DAR ES SALAAM, TANZANIA – In April, I launched the Tanzania HIV and AIDS and Malaria Indicator Survey report, which examines key health indicators in my country. The findings of the study are heartwarming and inspiring. The results point to a turning tide against HIV and AIDS and malaria infections in Tanzania. They indicate that we are making steady progress in the fight against these diseases. Our investments in a healthier future for our people are bearing the desired fruits.
The survey found that the prevalence of malaria has declined to 9 percent from 18 percent in 2007. HIV infections have declined to 5 percent (for people between the ages of 15 and 49) from 7 percent recorded in a 2003-2004 study.
Likewise, recent data on under-5 and maternal mortality show a declining trend. The infant mortality rate declined from 99 per 1,000 live births in 1999 to 51 per 1000 live births in 2010. Corresponding data for under-5 children indicate a decline from 147 per 1,000 live births in 1999 to 81 per 1,000 live births in 2010. The maternal mortality rate declined from 578 per 100,000 live births to 454 per 100,000 live births.
These successes are very much a function of the dedicated efforts by Tanzania’s health workers, the investments made by our government and the generous support from our international partners, such as the Global Fund to Fight AIDS, Tuberculosis and Malaria, and the Japan International Cooperation Agency (JICA).
Tanzania is the second-largest recipient of grants from Global Fund with total approved funding of $1.3 billion.
Over the years, Global Fund has become one of Tanzania’s key partners in the fight against malaria, HIV/AIDS and tuberculosis. Support from Global Fund in the fight against these diseases has been instrumental in our achieving the encouraging results we have registered so far. Indeed, many lives have been saved and will continue to be saved.
I would like to acknowledge and thank the government and the people of Japan for being a dependable supporter of our endeavors in this regard. Japan has been supporting us directly through the work of JICA and Japanese volunteers. Japan has also supported us through investments from its private sector such as that by Sumitomo Chemicals in building a factory producing mosquito nets in Arusha.
Indirectly Japan has made a huge contribution as one of the largest contributors to the Global Fund budget.
Japan seems determined to contribute to African development and is doing so in many ways. Japan’s support to African nations, including through Global Fund, has helped save millions of lives — proof that when we all come together to fight deadly diseases we can achieve great things.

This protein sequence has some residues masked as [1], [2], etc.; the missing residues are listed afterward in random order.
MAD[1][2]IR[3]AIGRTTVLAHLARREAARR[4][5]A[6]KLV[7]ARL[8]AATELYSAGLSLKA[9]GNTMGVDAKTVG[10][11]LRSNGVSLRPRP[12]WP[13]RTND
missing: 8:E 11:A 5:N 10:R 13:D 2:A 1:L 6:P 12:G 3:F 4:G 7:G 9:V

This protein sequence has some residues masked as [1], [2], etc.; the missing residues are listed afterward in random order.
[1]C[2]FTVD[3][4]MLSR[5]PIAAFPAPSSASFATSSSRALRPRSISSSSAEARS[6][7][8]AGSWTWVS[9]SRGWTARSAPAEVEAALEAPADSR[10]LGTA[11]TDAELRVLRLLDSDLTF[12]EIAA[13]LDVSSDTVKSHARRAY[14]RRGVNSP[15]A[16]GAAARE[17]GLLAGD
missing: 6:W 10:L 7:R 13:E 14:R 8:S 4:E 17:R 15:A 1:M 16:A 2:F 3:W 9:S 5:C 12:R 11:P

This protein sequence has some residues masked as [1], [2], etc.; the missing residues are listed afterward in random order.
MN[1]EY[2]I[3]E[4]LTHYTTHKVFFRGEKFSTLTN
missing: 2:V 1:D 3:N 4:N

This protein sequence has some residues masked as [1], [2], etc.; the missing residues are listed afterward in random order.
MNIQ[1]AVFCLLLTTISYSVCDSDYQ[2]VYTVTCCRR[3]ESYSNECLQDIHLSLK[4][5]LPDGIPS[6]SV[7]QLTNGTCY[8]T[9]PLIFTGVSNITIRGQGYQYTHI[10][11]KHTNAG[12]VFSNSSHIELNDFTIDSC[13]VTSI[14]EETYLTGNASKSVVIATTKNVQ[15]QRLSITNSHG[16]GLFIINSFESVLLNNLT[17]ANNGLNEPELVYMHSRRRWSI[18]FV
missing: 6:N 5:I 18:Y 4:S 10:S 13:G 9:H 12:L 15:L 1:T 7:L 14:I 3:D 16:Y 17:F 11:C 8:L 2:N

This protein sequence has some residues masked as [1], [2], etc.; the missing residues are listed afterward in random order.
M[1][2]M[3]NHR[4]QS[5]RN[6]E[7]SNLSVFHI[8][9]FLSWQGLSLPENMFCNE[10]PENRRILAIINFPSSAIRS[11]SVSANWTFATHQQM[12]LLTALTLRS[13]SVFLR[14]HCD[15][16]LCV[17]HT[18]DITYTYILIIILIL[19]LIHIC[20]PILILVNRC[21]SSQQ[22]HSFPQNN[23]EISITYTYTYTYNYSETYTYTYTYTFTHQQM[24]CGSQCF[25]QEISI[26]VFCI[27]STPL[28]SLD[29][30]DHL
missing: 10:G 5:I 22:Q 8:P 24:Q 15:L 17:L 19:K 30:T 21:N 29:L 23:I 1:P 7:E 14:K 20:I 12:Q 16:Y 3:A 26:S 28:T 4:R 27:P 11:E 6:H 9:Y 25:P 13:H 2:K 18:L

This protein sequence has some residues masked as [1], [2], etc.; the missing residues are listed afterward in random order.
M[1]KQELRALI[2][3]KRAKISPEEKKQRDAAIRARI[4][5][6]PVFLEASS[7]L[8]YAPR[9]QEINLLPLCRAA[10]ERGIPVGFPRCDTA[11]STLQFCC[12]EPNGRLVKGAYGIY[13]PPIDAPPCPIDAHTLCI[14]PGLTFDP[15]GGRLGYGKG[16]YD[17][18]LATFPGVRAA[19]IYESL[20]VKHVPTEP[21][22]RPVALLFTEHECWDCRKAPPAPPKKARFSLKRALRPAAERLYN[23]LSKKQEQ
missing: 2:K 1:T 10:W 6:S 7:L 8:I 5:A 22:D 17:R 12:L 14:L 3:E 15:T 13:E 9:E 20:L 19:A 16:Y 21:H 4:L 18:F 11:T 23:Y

This is the message that I conveyed during my participation in the Tokyo International Conference on African Development — a unique platform launched in 1993 to promote high-level policy dialogue among African leaders and development partners. It encourages the principle of African “ownership” and international partnership.
Although the prevalence of HIV in Tanzania has decreased to 5 percent, we need to do more to accelerate that pace to bring it down to 3 percent in the next five years. Ultimately our goal is to have an AIDS-free generation as early as possible.
We know very well that this will demand more commitment from my government, especially in increased domestic financing for health. We are committed to doing precisely that. We are already doing it. Since 2005, we have increased the health-sector budget sixfold from 271 billion Tanzanian shillings ($169.4 million) to 1.5 trillion shillings ($937.5 million). The health budget has moved from sixth place to third after education and infrastructure.
We are determined to do more. Additionally we will continue to seek more bilateral and multilateral support from our development partners including institutions such as Global Fund.
With increased domestic financing and continued support from the international community, Tanzania and, indeed, all African nations should be able to reverse the prevalence of diseases in Africa. We will be able to prevent and cure diseases, and reduce the negative impact of disease on African economies and on the welfare of the people of our dear continent.
All over Africa, diseases prevent adults from being productive members of their communities, and children from attending schools and growing into healthy and productive adults.
I strongly believe that our efforts, supported by our development partners, coupled with scientific discoveries and improved knowledge in epidemiology, will help us to permanently turn the tide against diseases in Africa.
Defeating the deadly diseases devastating the people of Africa will mean boosting opportunities for healthier and wealthier African people and the world.
Jakaya Kikwete is president of Tanzania.